Hand in hand with the greater number of HNW individuals are new offerings in the separate account space with lower costs of entry, expanding the number of potential participants even further. Gurinder Ahluwalia, president of GE Private Asset Management in New York, credits this to advances in technology, which allowed his firm last year to introduce a product that offers separate account benefits but only requires a $50,000 account minimum. “The beauty of such products is that by using technology, managers, and the way accounts are melded, you’re able to bring that minimum down significantly. So now with $50,000 you can have an array of international stocks, dividend-paying stocks, and specialty, U.S. core, or growth stocks.”

“The appeal has broadened from ultra-high-net-worth and high-net-worth to the mass affluent market,” agrees Spina, “but there’s also a floor on which these services are feasible. We think it’s a mass-affluent- and-up type of product.”

Of course, not every firm is looking to come as far downstream as Ahluwalia’s. For Rogers of GlobalBridge, the appropriate individual investor for a separate account has between $750,000 and $1 million at the floor and possibly as much as $20 to $25 million. “That’s really the appropriate place to think about separate accounts,” he says. “The demographics will bear out that there are a whole lot of millionaires in this country. A lot of them are thinking about ways to have their money effectively managed as their life expectancy expands.”

The Advisor’s Role

So far, the independent advisors who have embraced the separate account space are few in number, only around 5%, according to studies by Tiburon and others. “You see the independents making some inroads, but it’s been slow and gradual,” says ING’s Spina. The wirehouses do an excellent job serving the client and delivering competitive offerings to their financial advisors.” He adds that those just coming into the managed account marketplace are reaping the benefits of products developed in the last few years, such as multi-asset portfolios that provide clients with “a single, one-stop solution for large blocks of their investment allocations.”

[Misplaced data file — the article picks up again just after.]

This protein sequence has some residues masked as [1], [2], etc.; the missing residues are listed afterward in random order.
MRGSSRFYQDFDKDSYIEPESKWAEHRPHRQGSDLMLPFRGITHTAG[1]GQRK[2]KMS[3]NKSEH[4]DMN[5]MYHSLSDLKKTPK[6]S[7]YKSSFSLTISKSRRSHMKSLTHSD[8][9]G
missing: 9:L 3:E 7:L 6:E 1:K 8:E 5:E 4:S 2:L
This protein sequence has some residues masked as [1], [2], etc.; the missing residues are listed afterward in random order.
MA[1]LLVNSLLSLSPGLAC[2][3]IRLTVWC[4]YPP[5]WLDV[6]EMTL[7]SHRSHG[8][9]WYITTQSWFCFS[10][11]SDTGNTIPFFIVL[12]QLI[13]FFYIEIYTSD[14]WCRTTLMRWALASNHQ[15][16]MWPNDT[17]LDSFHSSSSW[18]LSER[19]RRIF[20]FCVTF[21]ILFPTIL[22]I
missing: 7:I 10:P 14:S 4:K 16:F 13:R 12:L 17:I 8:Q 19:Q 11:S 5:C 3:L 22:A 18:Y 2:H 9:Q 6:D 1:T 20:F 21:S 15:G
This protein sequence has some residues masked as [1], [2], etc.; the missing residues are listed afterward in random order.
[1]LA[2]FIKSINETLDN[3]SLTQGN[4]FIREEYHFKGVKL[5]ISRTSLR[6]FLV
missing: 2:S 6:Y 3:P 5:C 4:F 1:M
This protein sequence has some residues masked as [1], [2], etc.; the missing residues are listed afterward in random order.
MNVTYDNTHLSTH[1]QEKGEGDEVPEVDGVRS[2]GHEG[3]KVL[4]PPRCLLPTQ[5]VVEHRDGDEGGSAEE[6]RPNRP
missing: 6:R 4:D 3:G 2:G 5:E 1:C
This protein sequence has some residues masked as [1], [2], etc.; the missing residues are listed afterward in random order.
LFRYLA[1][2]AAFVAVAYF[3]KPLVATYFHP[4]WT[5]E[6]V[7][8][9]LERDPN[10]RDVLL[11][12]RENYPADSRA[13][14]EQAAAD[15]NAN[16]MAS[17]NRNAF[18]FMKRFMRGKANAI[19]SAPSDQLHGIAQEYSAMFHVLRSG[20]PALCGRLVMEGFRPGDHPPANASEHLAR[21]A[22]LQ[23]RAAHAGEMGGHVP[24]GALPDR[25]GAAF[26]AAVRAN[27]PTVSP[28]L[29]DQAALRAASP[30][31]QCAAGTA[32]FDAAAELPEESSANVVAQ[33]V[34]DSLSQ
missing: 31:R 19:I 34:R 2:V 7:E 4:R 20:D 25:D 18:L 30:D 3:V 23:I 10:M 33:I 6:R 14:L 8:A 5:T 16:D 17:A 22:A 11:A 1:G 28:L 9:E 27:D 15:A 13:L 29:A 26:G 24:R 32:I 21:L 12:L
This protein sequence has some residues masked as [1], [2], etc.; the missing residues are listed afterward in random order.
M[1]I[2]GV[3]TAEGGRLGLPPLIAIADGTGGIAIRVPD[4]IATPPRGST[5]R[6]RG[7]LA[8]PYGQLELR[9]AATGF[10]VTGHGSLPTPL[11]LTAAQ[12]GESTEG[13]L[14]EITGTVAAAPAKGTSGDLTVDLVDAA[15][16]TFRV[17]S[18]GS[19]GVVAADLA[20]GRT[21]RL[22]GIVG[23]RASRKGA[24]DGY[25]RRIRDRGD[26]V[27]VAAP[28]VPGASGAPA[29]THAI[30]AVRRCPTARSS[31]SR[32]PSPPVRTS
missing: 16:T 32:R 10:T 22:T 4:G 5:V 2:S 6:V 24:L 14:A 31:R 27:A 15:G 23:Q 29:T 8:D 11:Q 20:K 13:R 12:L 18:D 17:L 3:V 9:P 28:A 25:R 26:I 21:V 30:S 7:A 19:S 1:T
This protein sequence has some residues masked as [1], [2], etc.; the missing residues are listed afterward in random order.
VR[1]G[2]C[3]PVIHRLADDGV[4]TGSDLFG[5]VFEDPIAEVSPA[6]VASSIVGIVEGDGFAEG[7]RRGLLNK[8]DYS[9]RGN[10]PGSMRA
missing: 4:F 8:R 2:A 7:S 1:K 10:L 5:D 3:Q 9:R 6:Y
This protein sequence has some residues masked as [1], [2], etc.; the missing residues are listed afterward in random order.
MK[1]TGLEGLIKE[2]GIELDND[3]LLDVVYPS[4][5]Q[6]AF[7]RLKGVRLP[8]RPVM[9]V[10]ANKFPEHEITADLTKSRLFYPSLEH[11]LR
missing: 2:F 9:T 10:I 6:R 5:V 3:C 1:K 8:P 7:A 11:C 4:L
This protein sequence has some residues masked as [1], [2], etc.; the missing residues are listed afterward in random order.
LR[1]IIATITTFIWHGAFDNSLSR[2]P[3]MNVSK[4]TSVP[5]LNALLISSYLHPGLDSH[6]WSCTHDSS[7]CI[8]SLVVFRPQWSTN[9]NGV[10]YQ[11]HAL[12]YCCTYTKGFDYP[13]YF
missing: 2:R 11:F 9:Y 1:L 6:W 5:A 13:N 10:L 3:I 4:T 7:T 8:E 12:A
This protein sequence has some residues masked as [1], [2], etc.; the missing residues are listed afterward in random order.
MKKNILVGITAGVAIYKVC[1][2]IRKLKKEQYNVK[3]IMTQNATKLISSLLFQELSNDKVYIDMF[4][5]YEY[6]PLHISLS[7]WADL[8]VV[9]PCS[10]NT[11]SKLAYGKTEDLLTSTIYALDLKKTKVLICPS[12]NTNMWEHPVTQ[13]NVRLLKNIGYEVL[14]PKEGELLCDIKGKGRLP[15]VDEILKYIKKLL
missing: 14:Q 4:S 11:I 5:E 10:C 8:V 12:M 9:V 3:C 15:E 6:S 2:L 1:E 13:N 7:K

“Investment advisors have two paths they can go on,” points out Ahluwalia. One is to act as the fiduciary and be the money manager. The other is to hire an asset management firm to be the fiduciary and let the firm choose the managers and monitor performance. That allows the advisor to spend more time working directly with the client, to understand her specific needs, and to establish a long-range plan, including a risk management strategy.

“One of the major trends in the advisor marketplace right now is a strong and growing focus on managing the relationship with the client as opposed to managing the assets themselves,” agrees Rogers of GlobalBridge. “That’s really the place where the advisor can add the greatest value. The really good advisors know the client inside and out and help fit investment products to the dreams, aspirations, and needs of the client.” Rogers says advisors have also been prodded by their clients to get into separate accounts.

The advisor community’s slow acceptance of separate accounts is understandable, say most observers. “I think that for some advisors, the hard part is giving up control,” says Hamill, noting that once they get a little more comfortable with the managed account concept, most advisors realize that their most important task is to put together the client with the best investment vehicles. With all the transparency in separate accounts, however, advisors do have to make sure the client understands what they’re looking at. “With a mutual fund, there’s trading going on every day. With separately managed accounts, the investor gets to see what’s going on under the hood. A lot of investors see all this activity, which they’re not used to, and that spooks them,” he says. Furthermore, Hamill says, a key part of the advisor’s role is to make sure the clients give the separate account manager enough time to let his style work.

“Going forward, advisors need to realize that there will be a growing number of clients that want this product,” says Hamill. “They have to either learn to handle this product or be willing to turn clients away. Whether they like it or not, like a snowball rolling down a hill, it’s coming at them.”

Staff Editor Robert F. Keane can be reached at [email protected]